NHS England business continuity management toolkit case study: flooding

Organisation: Kingston Hospital NHS Foundation Trust
Incident: flooding

Action taken

One Friday afternoon, a hot water pipe in the ceiling of the intensive care unit (ITU) burst, causing a severe leak and activating the fire alarms at approximately 1210hrs. The ITU staff responded by moving the 9 patients within the unit out of the side rooms affected, and into a place of safety where their treatment could be maintained. The unit was able to return to the normal operating level of 10 beds, despite the unit’s side rooms being unavailable for use as they required long-term drying out and checking of safety equipment. The drying out and checking of safety equipment was completed by the following Thursday. During the incident all patients and staff remained safe and no injuries were sustained.

Action taken

Overall, the response to this business continuity incident was effective and staff across the Trust responded calmly, quickly and effectively to ensure that patient safety was maintained, whilst services across the trust continued. The recovery was established quickly, with a return to normal operating levels achieved within 4 hours, reducing the impact to the local health economy.

During the incident, command and control was implemented.

  • ITU patients who needed to remain on ITU were horizontally evacuated into a separate unaffected bay and theatre recovery areas, deemed to be places of safety where care could be maintained with the HDU doors closed
  • All admitted patients were assessed, including those in theatre to ascertain if any may require admission to ITU within the next 24-48 hours. Those patients identified were either moved appropriately internally or transferred to a neighbouring trust.
  • Estates and facilities teams isolated the broken joint in the pipework which had caused the flood, stemming the flow of water. Flooded areas were cleared of water and cleaned, with electrics checked for safety. De-humidifiers were hired to undertake longer term recovery of the affected ITU side rooms.
  • No ambulance diverts were required, and ambulance services were informed of the short-term reduction in ITU capacity. Regular reporting of bed states and patients likely to require treatment in Resus or ITU was implemented.
  • Staffing levels were assessed to ensure the ability to undertake medical transfer of a patient requiring ITU treatment to another hospital, whilst maintaining ITU and Resus capability. Patient records at risk of water damaged were moved, plastic sheeting was placed over computers to protect them from water, rubbish bins were used to collect water, and prevent damage to desks and floors.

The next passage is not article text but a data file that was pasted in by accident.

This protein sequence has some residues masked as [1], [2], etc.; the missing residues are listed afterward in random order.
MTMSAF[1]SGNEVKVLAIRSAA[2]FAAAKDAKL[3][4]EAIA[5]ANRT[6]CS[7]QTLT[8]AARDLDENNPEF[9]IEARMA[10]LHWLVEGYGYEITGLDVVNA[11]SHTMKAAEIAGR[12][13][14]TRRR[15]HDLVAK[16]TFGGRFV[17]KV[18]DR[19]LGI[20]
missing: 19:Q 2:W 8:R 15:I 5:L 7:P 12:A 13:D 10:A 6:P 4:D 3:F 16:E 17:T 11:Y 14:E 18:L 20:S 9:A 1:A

Lessons identified

A number of lessons were identified:

1. Matrons and senior Leads, likely to be making initial decisions in response to an
incident should be provided with Loggist training to ensure they understand the importance of and method for making contemporaneous notes as soon as practicable after the initial response.
2. Internal business continuity plans need to dovetail with Incident Response Plans and training needs to reflect this dovetailing.
3. Alerting arrangements need to be clear and rehearsed and understood by all participants and recipients and the tools (bleeps, pagers, blackberries, phone numbers etc.) need to be in place, have been checked/tested and working.
4. During an incident on-going communications arrangement need to ensure that those with roles and responsibilities during a business continuity incident are kept informed and that reports about the impacts of incidents are received by those in command and control.
5. There needs to be a planned incident communications plan in place; Email may not be the best method of communication during an incident and other methods of communicating should be considered within this plan.
6. Expert advice (likely to be estates and facilities) needs to be available to support staff should they for example, need to unplug electrical items in a watery environment
7. Fire doors should be checked during fire alarm drills to ensure they function as expected when the fire alarm is activated.
8. Those managing the incident need to be relieved of other duties so they can focus on the task in hand and appropriately supported in the Incident Control Centre (ICC) by administrative support. There needs to be sufficient equipment within an ICC to support all the roles that need to be carried out from that location including communications.